Early on, quite a lot of this was caught up in old cultural studies arguments about high/low culture – which at times emerged in an odd Opera vs. Community Arts argument, or a popular culture vs the high arts argument. Of course, some of those in the Community Arts camp argued as much against mass pop culture as they did opera, just as the opera folk missed the point of community arts (sat the Art & Working Life program) and Kylie covering ‘The Locomotion’ under the guiding hand of Stock Aitkin & Waterman (that reference is there just so that you can all get your bearings time wise).
    Not surprisingly, the rise of a lobbying rhetoric around the ‘arts industry’ can be linked back to the Australia Council, and the need to develop what look like quantifiable measures of the value of the arts.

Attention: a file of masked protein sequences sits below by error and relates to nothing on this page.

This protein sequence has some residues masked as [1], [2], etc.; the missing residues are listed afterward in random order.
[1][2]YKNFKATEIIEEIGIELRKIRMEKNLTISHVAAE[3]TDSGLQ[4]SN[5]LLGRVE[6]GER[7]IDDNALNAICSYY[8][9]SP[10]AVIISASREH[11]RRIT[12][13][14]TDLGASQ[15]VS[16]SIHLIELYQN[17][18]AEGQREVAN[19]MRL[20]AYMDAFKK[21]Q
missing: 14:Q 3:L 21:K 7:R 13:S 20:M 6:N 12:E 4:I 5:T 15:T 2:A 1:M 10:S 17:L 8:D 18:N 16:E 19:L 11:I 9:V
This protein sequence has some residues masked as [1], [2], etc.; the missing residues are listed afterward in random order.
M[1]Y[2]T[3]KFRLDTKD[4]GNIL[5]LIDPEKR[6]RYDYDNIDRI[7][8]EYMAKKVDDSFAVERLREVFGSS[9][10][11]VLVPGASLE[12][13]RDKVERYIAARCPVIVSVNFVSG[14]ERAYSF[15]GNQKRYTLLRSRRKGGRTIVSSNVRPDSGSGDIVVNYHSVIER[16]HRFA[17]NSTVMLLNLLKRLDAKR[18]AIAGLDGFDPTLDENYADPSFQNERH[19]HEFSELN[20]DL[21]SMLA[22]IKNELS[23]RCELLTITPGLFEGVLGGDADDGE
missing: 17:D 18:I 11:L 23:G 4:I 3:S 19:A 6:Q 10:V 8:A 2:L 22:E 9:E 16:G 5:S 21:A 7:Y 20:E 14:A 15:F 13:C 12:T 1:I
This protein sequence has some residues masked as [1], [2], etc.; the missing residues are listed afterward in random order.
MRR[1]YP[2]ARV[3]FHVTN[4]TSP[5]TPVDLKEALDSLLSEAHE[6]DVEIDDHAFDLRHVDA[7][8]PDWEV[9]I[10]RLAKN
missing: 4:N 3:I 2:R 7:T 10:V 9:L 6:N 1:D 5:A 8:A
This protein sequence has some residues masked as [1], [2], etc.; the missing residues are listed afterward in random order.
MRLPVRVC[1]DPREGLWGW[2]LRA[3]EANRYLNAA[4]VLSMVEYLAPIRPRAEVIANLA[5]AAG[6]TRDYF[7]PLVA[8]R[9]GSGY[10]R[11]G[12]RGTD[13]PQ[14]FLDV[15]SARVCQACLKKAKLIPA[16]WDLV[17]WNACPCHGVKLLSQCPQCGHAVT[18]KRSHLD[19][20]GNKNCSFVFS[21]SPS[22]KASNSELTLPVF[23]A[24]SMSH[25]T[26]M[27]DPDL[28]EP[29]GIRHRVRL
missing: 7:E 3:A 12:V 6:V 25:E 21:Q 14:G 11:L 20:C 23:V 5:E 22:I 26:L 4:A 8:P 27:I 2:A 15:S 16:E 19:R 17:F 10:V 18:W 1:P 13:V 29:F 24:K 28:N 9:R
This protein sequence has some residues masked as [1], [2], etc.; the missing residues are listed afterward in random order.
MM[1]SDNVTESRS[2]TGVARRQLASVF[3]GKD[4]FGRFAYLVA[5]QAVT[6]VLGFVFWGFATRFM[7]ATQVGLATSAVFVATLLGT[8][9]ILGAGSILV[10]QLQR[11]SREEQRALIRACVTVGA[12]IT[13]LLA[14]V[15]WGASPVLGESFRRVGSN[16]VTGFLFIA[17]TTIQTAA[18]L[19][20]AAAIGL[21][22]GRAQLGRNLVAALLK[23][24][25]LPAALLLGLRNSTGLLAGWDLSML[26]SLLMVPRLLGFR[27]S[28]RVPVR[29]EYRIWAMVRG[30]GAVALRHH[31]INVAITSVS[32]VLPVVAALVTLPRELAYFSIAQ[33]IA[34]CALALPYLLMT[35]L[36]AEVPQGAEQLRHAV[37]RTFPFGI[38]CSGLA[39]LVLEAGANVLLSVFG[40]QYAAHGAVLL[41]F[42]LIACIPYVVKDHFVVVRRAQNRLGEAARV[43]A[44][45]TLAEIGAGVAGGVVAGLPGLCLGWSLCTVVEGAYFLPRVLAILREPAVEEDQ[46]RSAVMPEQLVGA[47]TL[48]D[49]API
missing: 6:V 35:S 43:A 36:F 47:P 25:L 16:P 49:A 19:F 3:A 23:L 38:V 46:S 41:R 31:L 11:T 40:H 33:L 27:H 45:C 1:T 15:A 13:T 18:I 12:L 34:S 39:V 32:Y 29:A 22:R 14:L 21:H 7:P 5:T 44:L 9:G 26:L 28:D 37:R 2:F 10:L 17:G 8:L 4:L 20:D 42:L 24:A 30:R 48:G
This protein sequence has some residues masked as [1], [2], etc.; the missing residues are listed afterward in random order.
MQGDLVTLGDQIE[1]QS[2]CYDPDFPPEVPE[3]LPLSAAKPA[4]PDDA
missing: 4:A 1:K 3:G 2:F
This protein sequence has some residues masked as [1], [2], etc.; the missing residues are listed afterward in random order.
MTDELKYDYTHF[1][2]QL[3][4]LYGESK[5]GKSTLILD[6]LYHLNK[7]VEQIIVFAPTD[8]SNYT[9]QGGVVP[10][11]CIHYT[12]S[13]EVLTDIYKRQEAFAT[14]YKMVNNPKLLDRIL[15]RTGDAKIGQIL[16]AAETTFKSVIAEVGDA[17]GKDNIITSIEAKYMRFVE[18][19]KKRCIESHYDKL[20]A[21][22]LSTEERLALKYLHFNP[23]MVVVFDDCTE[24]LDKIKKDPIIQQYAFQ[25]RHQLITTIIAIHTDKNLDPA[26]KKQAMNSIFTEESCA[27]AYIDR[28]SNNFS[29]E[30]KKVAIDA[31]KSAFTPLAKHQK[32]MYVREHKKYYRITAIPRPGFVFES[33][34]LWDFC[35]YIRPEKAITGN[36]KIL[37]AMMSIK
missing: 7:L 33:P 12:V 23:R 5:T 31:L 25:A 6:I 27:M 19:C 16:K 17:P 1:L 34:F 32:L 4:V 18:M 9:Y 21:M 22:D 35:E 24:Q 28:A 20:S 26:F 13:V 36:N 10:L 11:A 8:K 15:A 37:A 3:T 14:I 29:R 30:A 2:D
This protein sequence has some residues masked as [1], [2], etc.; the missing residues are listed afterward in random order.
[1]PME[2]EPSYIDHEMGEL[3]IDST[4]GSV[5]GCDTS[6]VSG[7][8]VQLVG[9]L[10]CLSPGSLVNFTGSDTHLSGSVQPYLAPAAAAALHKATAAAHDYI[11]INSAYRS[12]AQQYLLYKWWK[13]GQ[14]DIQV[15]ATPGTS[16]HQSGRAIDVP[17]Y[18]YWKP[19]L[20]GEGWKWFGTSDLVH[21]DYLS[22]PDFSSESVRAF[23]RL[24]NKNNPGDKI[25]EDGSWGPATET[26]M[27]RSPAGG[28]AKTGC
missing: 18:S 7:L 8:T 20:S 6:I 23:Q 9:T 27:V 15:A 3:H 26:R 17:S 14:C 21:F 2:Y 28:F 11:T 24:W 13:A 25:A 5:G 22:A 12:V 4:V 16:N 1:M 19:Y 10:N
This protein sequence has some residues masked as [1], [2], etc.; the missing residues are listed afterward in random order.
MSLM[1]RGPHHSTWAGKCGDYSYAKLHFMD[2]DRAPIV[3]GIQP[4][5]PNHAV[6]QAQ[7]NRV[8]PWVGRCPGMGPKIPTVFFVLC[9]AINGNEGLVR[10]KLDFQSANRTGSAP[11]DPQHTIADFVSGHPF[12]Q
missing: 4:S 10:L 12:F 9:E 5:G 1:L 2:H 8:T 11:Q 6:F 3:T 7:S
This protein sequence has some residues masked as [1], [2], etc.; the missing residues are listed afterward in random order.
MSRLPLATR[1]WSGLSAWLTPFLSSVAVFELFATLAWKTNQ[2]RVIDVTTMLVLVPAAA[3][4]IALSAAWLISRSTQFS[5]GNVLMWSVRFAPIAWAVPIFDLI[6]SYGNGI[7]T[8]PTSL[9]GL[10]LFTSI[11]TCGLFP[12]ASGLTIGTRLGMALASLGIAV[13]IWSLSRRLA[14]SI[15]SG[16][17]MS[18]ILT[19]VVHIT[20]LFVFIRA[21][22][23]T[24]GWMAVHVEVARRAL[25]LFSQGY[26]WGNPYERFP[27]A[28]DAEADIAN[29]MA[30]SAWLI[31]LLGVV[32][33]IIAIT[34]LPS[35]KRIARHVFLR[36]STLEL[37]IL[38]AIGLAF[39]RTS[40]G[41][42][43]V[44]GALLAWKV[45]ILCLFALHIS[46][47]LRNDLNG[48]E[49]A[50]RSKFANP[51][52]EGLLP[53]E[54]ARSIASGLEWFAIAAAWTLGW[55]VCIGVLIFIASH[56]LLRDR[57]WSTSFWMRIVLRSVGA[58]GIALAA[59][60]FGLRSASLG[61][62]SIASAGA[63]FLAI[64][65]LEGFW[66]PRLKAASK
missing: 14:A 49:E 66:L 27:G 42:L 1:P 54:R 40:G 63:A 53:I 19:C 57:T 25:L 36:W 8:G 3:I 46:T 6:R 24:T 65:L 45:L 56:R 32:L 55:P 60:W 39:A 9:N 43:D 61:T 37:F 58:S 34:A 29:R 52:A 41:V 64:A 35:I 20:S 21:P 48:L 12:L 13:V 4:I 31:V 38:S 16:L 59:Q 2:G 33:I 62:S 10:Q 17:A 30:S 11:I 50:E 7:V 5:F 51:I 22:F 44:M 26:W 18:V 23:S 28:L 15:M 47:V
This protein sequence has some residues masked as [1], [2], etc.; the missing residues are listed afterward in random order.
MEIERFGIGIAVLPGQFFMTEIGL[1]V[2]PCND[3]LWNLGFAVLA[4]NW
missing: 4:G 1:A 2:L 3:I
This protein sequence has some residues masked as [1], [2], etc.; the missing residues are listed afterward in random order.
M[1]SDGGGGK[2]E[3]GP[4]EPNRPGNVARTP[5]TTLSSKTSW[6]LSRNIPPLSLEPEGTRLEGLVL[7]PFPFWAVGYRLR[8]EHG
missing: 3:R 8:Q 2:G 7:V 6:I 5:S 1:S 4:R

The cultural industries push is in some ways a gradual extension of the move to a government focus on cultural, rather than arts policy.

  • 3 Dan Monceaux Sep 27, 2009 at 6:53 pm

    I’m an artist turned ‘Creative Industries’ rep, here in SA. I have to say that as an artist working principally in new media, video and animation, SA’s Department of Trade and Economic Development has been far more supportive of my work than our local film commission, or arts funding body (both of whom struggled to classify our work as either film or art). I don’t feel like I’m trying to paddle upstream so much anymore… even if it means working to a business plan rather than pure impulse.

    We’re working out of a subsidised shared studio in the CBD called the Tomorrow Studio, which shares some common ground with the ‘give me a building to love’ notion. Come visit on your next trip to Adelaide :)